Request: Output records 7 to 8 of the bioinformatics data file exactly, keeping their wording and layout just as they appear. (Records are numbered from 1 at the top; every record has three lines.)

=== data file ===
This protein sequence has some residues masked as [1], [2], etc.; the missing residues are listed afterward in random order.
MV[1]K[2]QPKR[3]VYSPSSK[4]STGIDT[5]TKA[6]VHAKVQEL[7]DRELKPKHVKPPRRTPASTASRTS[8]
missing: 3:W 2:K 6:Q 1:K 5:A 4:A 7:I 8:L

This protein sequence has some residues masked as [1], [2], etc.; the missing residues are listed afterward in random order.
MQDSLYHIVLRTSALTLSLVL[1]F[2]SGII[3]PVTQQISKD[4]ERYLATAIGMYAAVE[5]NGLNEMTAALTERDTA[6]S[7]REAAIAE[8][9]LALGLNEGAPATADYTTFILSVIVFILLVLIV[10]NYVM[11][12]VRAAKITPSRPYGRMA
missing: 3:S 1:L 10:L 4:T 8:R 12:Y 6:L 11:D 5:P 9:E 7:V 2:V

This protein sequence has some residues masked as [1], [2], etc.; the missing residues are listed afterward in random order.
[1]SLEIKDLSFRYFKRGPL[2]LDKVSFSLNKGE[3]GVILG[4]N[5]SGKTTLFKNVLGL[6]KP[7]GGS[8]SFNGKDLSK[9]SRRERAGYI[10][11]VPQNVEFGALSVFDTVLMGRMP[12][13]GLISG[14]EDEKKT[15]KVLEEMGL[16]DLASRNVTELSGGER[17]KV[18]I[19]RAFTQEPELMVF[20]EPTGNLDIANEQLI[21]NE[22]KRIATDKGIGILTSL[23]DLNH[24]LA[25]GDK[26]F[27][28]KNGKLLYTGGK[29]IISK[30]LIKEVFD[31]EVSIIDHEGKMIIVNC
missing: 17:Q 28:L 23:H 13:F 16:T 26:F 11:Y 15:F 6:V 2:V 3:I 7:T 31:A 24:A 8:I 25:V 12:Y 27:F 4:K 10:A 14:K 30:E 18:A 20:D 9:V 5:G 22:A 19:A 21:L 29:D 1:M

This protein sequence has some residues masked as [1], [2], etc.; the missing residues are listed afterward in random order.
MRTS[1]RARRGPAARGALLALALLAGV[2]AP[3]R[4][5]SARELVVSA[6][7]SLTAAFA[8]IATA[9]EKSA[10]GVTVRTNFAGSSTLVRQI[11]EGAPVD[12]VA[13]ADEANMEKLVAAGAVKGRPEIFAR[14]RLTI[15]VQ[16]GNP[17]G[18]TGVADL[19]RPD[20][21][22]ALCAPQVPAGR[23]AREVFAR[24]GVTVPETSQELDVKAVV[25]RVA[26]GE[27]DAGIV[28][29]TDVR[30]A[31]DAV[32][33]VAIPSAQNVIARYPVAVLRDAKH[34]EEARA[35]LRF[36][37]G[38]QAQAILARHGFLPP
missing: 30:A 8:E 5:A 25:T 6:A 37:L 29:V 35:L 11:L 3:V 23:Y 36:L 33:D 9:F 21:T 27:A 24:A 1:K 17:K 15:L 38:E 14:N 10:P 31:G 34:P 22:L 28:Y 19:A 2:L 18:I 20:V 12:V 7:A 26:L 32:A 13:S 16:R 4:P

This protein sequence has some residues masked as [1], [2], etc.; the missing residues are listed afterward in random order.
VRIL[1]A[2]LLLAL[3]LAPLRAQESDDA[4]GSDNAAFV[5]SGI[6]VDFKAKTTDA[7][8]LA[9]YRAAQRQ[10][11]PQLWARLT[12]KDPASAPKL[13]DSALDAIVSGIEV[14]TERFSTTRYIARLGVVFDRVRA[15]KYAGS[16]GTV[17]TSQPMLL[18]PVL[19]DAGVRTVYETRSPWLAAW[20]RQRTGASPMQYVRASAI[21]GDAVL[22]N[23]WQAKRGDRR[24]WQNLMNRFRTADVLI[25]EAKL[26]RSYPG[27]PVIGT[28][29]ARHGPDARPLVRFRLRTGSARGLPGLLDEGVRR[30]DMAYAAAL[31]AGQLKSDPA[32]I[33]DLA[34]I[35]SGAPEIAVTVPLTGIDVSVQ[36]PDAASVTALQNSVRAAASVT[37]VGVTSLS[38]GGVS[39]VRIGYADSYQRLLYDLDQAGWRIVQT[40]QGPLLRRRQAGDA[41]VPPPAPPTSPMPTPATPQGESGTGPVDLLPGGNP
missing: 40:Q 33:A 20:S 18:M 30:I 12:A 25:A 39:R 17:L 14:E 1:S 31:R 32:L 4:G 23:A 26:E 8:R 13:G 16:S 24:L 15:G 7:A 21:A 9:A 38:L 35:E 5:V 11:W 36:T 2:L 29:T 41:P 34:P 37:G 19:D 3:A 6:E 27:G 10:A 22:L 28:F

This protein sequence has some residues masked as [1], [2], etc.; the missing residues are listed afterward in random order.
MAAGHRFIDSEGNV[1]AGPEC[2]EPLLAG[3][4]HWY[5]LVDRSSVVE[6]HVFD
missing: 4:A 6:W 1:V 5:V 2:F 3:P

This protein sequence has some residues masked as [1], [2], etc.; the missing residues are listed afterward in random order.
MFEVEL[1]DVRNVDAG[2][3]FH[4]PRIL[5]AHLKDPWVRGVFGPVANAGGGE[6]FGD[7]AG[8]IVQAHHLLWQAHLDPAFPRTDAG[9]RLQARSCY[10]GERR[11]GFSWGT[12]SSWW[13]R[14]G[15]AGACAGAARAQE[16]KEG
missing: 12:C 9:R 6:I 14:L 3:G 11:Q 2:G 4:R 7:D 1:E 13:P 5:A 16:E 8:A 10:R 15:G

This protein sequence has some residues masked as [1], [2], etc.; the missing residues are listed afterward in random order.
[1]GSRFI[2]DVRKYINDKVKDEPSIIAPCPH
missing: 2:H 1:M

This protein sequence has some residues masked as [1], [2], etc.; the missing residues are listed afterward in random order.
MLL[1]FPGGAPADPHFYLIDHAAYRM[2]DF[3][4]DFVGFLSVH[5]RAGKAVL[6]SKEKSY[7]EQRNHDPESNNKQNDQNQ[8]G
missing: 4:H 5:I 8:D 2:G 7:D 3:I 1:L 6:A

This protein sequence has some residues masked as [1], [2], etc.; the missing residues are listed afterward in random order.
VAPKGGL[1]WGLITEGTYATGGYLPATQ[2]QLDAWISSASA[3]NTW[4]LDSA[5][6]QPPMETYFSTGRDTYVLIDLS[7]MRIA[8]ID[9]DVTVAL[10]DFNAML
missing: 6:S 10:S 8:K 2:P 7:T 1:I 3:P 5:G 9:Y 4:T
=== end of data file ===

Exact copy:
This protein sequence has some residues masked as [1], [2], etc.; the missing residues are listed afterward in random order.
MFEVEL[1]DVRNVDAG[2][3]FH[4]PRIL[5]AHLKDPWVRGVFGPVANAGGGE[6]FGD[7]AG[8]IVQAHHLLWQAHLDPAFPRTDAG[9]RLQARSCY[10]GERR[11]GFSWGT[12]SSWW[13]R[14]G[15]AGACAGAARAQE[16]KEG
missing: 12:C 9:R 6:I 14:L 3:G 11:Q 2:G 4:R 7:D 1:E 13:P 5:A 16:E 8:A 10:R 15:G

This protein sequence has some residues masked as [1], [2], etc.; the missing residues are listed afterward in random order.
[1]GSRFI[2]DVRKYINDKVKDEPSIIAPCPH
missing: 2:H 1:M